Here is the code, commented and with follow the progress prints. There are ~35 code lines, the rest are comments, prints or whitespace.
As hinted at in my short poem, the secret (such as there is one) is to analyse the problem.
THREE must be a five digit number, but also it must be a 5 digit number that
ends with the same two digits. With this we remove 90% of the possibles
for the letters THRE, in fact there are a mere 27 in all as you can see if you run the code.
As we go we just push the possibilities for our letters into an array, we then split the letters out as required.
TEN uses the same T and E as found in THREE so we only
need to search for N within the constraint of Ts and Es found initially. Once we have
our possibles that satisfy THREN we look for ONE. Once again we only have to
look for O within the constraint of the Ns and Es already generated.
At this stage there are only six possible combinations of digits for THRENO.
We get rid of 4 as they contain the same digit for two or more letters to leave just two.
We then brute force the possibilities for SIX from the remaining 4 digits (only 4*3*2 = 24 cases)
to get the answer.
Tachyon
#!/usr/bin/perl w
use strict;
my $time = time();
my (%tri,@pos,@pos1,@pos2,@pos3);
# make hash of tiangular numbers 5 digits or less
# the 447th has 6 digits so we don't map past 446
map{$tri{.5*$_*($_+1)}=1}1..446;
# find all possible matches for 'three'
# these are 5 digits long, but last two digits are the same
# this allows us to limit the search
for my $key(keys %tri){
push @pos,$1 if $key =~/(\d\d\d(\d)\2)/;
}
# let's see how many possibilities we have
print "Initially we have ".@pos." possibles for \$t\$h\$r\$e\$e\n";
print "$_\n" for @pos;
# find all possible matches for 'ten' within constraint
# of $t and $e possibilities generated above, we are looking for 'n'
for (@pos) {
my($t,$h,$r,$e)=split'',$_;
for my $n(0..9) {
push @pos1, "$t$h$r$e$n" if defined $tri{"$t$e$n"}
}
}
# let's see how many possibilities we have left
print "\nNext we have ".@pos1." possibles for \$t\$h\$r\$e\$n\n";
print "$_\n" for @pos1;
#now look at 'one' in same way, we are looking for 'o'
for (@pos1) {
my($t,$h,$r,$e,$n)=split'',$_;
for my $o(0..9) {
push @pos2, "$t$h$r$e$n$o" if defined $tri{"$o$n$e"}
}
}
# let's see how many possibilities we have left
print "\nNow we have ".@pos2." possibles for \$t\$h\$r\$e\$n\$o\n";
print "$_\n" for @pos2;
# remove dulicates where digits for $t$h$r$e$n$o are not unique
# I'm sure there is something more elegant but this works
for (@pos2) {
$_ =~ /(.)(.)(.)(.)(.)(.)/;
push @pos3,$_ if $_=~m/[^$2$3$4$5$6][^$1$3$4$5$6][^$1$2$4$5$6][^$1
+$2$3$5$6][^$1$2$3$4$6][^$1$2$3$4$5]/;
}
# let's see how many possibilities we have left
print "\nAfter removing cases where we have duplicate digits\n";
print "we have ".@pos3." possible matches for \$t\$h\$r\$e\$n\$o\n";
print "$_\n" for @pos3;
# find the solution
for my $pos(@pos3) {
# get the remaining digits available for 'six'
# we erase the 6 digits we are currently using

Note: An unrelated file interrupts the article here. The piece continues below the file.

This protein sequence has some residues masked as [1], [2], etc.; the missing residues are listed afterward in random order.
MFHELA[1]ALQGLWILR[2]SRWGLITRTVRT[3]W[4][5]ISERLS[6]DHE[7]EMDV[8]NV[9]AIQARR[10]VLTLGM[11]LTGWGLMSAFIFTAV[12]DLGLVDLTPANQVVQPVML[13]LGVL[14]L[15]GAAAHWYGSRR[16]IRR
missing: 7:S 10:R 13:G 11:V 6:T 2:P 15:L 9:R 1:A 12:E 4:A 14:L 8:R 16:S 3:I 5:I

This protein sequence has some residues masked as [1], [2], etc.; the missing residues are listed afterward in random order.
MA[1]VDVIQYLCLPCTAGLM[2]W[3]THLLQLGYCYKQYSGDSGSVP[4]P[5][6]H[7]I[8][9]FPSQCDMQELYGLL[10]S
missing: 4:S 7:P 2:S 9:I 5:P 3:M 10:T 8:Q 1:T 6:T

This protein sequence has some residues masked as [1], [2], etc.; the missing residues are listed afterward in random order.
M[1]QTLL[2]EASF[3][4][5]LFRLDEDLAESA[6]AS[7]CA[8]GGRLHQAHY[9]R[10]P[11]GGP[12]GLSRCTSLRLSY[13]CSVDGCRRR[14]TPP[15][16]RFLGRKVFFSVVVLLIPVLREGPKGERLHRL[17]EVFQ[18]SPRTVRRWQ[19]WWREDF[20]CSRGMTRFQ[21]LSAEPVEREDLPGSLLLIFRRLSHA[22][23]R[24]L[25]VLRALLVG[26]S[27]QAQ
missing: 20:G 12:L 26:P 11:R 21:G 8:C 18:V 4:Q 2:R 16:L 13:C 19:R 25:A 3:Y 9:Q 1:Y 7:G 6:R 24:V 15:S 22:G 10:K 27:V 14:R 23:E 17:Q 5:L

# for t h r e n o
my $remaining = '0123456789';
for (split'',$pos) {$remaining =~ s/$_//;}
# look at the remaining cases
print "\nBrute forcing\n";
print "If \$t\$h\$r\$e\$n\$o\ is $pos then \$s\$i\$x must come fro
+m $remaining\n\n";
# brute force possibilities for six, it's only 4 digits
my @rem = split'',$remaining;
for my $s(@rem){
i: for my $i(@rem){
next i if $i==$s;
x: for my $x(@rem) {
next x if $x==$i or $x==$s;
if (defined $tri{"$s$i$x"}){
my($t,$h,$r,$e,$n,$o)=split'',$pos;
# prove we are right!
print "\nfound solution\n";
print "###################################\n";
print "one $o$n$e " if defined $tri{"$o$n$e"};
print "three $t$h$r$e$e " if defined $tri{"$t$h$r$
+e$e"};
print "six $s$i$x " if defined $tri{"$s$i$x"};
print "ten $t$e$n\n" if defined $tri{"$t$e$n"};
print "###################################\n\n";
} else {print "No match \$s\$i\$x > $s$i$x\n"}
}
}
}
}
$time = time()$time;
print "\nElapsed $time seconds\n";
If anyone has an elegant way of deleting the cases where we have duplicate characters I would love to see it.
My 2 line regex is functional, but fairly agricultural!
Posts are HTML formatted. Put <p> </p> tags around your paragraphs. Put <code> </code> tags around your code and data!
Read Where should I post X? if you're not absolutely sure you're posting in the right place.
Please read these before you post! —
Posts may use any of the Perl Monks Approved HTML tags:
 a, abbr, b, big, blockquote, br, caption, center, col, colgroup, dd, del, div, dl, dt, em, font, h1, h2, h3, h4, h5, h6, hr, i, ins, li, ol, p, pre, readmore, small, span, spoiler, strike, strong, sub, sup, table, tbody, td, tfoot, th, thead, tr, tt, u, ul, wbr
You may need to use entities for some characters, as follows. (Exception: Within code tags, you can put the characters literally.)

For: 

Use: 
 &   & 
 <   < 
 >   > 
 [   [ 
 ]   ] 
Link using PerlMonks shortcuts! What shortcuts can I use for linking?
See Writeup Formatting Tips and other pages linked from there for more info.